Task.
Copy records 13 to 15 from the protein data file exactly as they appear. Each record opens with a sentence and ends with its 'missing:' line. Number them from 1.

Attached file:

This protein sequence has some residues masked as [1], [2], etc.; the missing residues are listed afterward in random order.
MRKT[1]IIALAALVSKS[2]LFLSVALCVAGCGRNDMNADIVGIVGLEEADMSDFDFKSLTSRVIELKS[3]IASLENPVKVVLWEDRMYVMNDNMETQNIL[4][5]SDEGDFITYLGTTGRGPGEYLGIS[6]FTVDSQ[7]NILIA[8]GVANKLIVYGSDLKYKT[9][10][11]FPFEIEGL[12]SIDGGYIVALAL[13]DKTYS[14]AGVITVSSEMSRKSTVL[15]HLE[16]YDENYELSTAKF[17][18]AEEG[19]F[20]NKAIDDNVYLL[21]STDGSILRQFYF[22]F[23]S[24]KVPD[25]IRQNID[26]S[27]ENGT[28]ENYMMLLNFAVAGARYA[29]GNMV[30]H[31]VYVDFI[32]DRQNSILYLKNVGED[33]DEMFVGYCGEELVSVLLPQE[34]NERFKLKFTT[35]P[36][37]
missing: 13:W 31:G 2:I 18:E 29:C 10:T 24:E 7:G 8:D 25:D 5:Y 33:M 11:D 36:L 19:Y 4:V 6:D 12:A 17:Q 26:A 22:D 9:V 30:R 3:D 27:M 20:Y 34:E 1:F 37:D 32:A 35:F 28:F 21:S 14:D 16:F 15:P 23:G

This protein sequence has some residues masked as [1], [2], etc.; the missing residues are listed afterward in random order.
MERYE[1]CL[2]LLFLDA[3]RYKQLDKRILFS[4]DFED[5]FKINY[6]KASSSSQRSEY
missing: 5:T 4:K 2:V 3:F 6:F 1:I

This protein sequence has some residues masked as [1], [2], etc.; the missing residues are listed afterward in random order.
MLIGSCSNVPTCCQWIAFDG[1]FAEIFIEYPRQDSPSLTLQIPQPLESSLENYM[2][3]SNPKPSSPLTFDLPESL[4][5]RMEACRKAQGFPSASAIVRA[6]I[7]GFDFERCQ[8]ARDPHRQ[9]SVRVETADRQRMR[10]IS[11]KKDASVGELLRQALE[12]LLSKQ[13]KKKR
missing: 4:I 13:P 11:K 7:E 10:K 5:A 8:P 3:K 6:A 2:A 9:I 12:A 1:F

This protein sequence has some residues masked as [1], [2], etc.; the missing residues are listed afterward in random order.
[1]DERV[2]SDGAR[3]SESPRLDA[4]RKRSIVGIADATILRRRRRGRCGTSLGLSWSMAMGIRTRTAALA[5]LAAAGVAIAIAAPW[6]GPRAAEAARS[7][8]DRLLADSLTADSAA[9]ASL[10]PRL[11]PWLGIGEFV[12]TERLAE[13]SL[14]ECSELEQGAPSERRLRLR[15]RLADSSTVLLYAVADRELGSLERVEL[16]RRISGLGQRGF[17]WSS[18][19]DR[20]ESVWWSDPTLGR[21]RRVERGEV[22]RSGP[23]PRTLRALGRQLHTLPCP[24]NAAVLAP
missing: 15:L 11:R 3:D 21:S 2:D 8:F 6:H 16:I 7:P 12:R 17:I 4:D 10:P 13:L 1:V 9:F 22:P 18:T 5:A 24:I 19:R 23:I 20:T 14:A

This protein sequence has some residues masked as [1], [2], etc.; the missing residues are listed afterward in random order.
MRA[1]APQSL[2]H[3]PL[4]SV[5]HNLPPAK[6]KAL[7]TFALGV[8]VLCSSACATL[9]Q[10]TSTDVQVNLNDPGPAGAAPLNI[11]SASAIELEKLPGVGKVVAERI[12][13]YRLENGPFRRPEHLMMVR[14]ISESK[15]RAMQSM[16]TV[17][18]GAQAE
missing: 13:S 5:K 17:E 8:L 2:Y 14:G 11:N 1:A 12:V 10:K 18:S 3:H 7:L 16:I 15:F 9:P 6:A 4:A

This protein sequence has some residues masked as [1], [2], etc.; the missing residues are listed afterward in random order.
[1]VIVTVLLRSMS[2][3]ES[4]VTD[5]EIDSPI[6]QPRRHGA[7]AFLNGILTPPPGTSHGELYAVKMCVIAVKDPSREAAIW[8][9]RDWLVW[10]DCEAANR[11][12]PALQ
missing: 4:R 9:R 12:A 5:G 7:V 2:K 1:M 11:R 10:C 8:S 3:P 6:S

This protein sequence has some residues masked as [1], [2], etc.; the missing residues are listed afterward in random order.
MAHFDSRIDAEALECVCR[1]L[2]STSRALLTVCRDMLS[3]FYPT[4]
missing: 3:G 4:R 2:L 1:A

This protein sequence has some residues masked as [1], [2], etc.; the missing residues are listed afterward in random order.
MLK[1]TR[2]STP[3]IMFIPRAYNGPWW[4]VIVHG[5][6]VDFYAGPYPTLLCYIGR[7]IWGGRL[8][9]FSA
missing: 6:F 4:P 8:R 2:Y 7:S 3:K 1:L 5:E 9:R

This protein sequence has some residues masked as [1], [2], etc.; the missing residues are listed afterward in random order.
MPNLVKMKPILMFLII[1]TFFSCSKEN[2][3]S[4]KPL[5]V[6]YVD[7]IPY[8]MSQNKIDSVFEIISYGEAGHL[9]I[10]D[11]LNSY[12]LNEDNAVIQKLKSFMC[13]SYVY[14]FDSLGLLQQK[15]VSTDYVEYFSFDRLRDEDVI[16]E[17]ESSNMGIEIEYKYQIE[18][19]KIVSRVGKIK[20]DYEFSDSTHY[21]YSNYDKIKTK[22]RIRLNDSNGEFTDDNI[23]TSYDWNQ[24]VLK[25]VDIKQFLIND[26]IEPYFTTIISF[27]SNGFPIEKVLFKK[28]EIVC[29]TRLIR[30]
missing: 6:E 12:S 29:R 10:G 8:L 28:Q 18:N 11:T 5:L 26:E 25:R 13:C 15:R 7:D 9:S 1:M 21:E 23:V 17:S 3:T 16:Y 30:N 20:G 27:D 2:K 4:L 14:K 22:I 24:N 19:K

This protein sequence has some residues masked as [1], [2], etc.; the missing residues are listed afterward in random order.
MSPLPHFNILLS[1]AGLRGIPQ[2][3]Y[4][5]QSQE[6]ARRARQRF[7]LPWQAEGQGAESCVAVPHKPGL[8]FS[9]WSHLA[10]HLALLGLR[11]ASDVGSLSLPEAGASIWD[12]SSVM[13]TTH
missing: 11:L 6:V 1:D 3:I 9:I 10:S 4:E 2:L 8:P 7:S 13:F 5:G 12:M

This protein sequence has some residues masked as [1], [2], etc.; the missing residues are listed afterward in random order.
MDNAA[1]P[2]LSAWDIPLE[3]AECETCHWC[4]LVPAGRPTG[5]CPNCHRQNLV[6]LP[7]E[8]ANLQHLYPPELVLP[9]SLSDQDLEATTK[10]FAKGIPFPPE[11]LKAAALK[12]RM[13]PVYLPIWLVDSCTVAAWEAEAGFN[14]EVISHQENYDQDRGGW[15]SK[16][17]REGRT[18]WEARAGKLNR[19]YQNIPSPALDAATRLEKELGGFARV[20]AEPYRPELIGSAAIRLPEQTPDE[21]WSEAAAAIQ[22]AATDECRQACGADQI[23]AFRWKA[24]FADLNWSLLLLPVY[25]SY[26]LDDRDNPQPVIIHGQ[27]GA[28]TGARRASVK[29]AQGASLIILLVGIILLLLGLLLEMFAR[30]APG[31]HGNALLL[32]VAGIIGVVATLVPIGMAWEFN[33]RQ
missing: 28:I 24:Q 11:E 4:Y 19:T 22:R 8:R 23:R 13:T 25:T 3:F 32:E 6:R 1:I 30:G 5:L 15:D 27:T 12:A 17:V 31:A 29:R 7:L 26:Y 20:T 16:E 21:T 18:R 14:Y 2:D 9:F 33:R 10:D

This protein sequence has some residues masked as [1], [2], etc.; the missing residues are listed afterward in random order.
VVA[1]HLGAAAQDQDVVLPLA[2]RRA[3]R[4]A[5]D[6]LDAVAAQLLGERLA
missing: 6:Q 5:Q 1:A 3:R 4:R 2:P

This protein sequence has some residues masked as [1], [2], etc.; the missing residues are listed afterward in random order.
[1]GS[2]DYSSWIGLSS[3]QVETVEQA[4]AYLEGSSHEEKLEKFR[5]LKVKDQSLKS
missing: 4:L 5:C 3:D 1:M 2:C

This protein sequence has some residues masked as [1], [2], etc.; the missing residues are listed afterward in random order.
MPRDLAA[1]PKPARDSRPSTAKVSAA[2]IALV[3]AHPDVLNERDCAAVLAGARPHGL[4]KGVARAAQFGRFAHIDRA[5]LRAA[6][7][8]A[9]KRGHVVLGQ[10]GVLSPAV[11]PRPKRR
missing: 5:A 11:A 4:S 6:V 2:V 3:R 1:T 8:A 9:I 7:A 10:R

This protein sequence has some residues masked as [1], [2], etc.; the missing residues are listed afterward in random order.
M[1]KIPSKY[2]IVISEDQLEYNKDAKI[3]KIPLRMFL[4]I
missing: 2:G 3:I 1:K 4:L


This protein sequence has some residues masked as [1], [2], etc.; the missing residues are listed afterward in random order.
[1]GS[2]DYSSWIGLSS[3]QVETVEQA[4]AYLEGSSHEEKLEKFR[5]LKVKDQSLKS
missing: 4:L 5:C 3:D 1:M 2:C

This protein sequence has some residues masked as [1], [2], etc.; the missing residues are listed afterward in random order.
MPRDLAA[1]PKPARDSRPSTAKVSAA[2]IALV[3]AHPDVLNERDCAAVLAGARPHGL[4]KGVARAAQFGRFAHIDRA[5]LRAA[6][7][8]A[9]KRGHVVLGQ[10]GVLSPAV[11]PRPKRR
missing: 5:A 11:A 4:S 6:V 2:V 3:R 1:T 8:A 9:I 7:A 10:R

This protein sequence has some residues masked as [1], [2], etc.; the missing residues are listed afterward in random order.
M[1]KIPSKY[2]IVISEDQLEYNKDAKI[3]KIPLRMFL[4]I
missing: 2:G 3:I 1:K 4:L